Is Carl Woese losing a Kingdom?

L.A. Moran lamoran at gpu.utcc.utoronto.ca
Wed Oct 2 10:24:16 EST 1996


In article <badger.844017296 at phylo.life.uiuc.edu>,
Jonathan Badger <badger at phylo.life.uiuc.edu> wrote:
>lamoran at gpu.utcc.utoronto.ca (L.A. Moran) writes:
>
>>You can plug anything you want into "gene X". All such statements have about
>>the same scientific legitimacy. Why do some people feel that rRNA genes
>>are special in this sense? This is an argument that seems to be widely 
>>disseminated but rarely questioned. Can anyone supply a reference to an 
>>article makes the case that rRNA genes cannot be horizontally transferred
>>but others can?

>Of course all genes be horizontally transfered, in the sense that it
>would be physically possible. However, the more interesting question
>is "is the copy we see today in the genome derived from a horizontal
>transfer event in the past". 

>Let's consider a prokaryote hundreds of millions years ago that has
>just recieved a gene by horizontal transfer. If the horizontally
>transfered gene doesn't confer any selective advantage, then why would
>the particular organism receiving the copy out of its billions of
>sisters be the ancestor of a phylogenetic group we are studing today?
>We only see the descendants of the winners of evolution. 

I am arguing that there is no particular reason to suppose that rRNA genes
are *less* likely to be transferred horizontally. Many of the proponents of
the Three Domain Hypothesis dismiss the conflicting dendrograms by
postulating that horizontal gene transfer has occurred. Of course this
tactic could also be used on their favorite genes (ie. rRNA genes) except
that they claim otherwise. Their logic doesn't stand close scrutiny.

You are asking a different question. You are making the assumption that
all (most?) of molecular evolution is due to natural selection therefore
you wonder why any horizontally transferred gene would become fixed in
the population to begin with. Your assumption is not correct. We do not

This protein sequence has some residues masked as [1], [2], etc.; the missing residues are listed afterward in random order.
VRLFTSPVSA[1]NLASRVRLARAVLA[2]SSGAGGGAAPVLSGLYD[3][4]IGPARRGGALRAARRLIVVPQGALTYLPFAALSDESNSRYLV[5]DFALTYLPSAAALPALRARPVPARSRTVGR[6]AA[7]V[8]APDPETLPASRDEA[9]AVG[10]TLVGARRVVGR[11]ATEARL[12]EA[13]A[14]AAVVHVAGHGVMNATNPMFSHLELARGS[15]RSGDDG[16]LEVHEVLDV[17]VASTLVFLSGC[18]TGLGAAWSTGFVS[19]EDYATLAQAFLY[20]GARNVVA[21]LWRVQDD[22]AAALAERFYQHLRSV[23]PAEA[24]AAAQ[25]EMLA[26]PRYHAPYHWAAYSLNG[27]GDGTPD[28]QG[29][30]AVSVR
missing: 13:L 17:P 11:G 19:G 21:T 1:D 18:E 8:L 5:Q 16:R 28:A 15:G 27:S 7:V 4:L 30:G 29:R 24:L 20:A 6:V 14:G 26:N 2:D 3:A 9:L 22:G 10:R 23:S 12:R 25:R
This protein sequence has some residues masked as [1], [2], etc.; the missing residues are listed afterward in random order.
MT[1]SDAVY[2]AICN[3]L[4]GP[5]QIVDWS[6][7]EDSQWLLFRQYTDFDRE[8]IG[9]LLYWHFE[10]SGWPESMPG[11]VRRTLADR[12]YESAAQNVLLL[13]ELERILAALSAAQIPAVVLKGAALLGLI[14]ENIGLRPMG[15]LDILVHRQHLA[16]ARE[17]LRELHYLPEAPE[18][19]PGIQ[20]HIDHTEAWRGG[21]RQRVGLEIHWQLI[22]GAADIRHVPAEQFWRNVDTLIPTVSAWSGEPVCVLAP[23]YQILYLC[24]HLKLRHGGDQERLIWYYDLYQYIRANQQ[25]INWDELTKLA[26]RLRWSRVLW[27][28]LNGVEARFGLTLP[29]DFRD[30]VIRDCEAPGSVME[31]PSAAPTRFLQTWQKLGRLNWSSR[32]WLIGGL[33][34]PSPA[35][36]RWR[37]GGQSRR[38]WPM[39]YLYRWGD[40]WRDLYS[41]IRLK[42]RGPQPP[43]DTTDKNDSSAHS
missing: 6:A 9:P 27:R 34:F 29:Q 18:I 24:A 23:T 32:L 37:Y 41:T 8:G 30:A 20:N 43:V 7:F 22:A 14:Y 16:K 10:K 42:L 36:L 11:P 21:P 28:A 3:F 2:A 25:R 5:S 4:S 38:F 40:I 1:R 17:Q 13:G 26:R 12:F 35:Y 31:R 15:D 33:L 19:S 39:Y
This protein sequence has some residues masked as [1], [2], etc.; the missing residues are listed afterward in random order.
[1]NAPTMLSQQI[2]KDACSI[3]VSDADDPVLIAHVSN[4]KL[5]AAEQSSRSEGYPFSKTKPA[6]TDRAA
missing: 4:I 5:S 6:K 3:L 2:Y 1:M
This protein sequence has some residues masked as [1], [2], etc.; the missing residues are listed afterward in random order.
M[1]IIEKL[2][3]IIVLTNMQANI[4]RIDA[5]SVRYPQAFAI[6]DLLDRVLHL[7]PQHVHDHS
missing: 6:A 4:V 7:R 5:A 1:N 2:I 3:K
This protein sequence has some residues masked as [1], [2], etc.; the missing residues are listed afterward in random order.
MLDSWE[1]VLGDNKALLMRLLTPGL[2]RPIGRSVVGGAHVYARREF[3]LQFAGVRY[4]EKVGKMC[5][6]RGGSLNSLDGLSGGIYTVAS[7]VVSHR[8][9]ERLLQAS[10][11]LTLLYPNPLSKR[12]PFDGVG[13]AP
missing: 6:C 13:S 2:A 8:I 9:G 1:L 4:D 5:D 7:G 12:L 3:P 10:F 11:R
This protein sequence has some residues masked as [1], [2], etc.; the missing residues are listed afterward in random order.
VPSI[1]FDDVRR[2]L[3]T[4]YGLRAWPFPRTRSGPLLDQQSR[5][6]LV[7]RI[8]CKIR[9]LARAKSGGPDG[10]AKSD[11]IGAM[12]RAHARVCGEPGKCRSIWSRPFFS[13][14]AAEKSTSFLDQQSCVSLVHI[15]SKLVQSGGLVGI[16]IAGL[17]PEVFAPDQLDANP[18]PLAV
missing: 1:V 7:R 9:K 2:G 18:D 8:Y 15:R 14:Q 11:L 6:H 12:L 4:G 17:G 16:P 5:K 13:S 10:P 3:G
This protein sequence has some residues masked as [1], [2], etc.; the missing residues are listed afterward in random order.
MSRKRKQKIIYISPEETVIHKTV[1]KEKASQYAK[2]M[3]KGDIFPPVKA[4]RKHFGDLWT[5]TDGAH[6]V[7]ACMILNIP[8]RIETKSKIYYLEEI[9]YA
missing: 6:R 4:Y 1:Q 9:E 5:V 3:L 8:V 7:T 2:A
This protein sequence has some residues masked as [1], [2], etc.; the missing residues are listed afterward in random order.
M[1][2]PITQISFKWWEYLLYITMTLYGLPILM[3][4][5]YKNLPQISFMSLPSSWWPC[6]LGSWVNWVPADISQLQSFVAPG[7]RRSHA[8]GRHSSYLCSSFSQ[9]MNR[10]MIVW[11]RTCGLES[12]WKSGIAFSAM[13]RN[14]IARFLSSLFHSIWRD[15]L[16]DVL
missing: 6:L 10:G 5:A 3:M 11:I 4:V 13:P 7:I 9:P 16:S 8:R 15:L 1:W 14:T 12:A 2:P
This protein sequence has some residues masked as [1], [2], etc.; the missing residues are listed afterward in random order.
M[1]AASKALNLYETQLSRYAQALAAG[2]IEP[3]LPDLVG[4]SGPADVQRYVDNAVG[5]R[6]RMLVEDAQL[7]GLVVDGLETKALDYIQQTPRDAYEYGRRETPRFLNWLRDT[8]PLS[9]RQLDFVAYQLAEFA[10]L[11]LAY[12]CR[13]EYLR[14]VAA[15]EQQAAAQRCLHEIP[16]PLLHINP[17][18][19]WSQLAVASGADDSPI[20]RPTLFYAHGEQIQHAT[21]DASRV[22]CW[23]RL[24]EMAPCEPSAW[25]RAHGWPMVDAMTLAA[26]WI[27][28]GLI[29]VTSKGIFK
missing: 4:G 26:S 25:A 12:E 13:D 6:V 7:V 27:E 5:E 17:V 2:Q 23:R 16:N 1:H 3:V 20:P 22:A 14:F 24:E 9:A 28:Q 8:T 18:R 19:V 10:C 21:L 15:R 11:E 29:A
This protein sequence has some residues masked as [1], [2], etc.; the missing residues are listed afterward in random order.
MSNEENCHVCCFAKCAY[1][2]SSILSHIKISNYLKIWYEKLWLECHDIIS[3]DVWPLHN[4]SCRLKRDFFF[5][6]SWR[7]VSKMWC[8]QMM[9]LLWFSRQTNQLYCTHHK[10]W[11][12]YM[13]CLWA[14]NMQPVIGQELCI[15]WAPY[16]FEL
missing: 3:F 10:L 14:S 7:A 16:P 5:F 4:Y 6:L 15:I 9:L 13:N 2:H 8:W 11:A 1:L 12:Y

see only "winners of evolution" in the sense that all organisms had to
have a selective advantage over their relatives. Much of evolution at the
molecular level is due to genetic drift and many of the mutations (alleles)
are neutral or nearly so. There is a significant probability that an
individual that acquired a gene by lateral transfer could give rise to
more offspring by chance. The transferred gene could eventually become
fixed in the population even though it did not confer selective advantage. 

Most of the gene dendrograms that you see in the journals are due to the
fixation of neutral alleles by genetic drift. That's why we can talk about
an approximate molecular clock. (If most of the changes were due to the
fixation of alleles by natural selection there would be no obvious reason
to presume that this occurs at a steady rate.)

>So, unless you believe a horizontal transfer of rRNA would confer a
>great selective advantage, the chances of rRNA genes today being
>derived from a horizontal transfer event in the past are very slim
>indeed.

I don't agree with the logic behind your argument. The horizontal transfer
of an rRNA gene may not confer any selective advantage but nevertheless the
transferred gene could become fixed in the population. This will, of course,
be a rare event but it is quite possible. If the transferred gene confers
a selective *disadvantage* then purifying selection will likely eliminate
that individual or its offspring.

Are you assuming that all of the proposed examples of lateral transfer are
due to selection because the transferred gene conferred greater fitness?

>Phylogeny is about evolution. Wherever thinking about it, one needs to
>think evolutionarily.

I agree. But not everyone does!   (-:


Larry Moran






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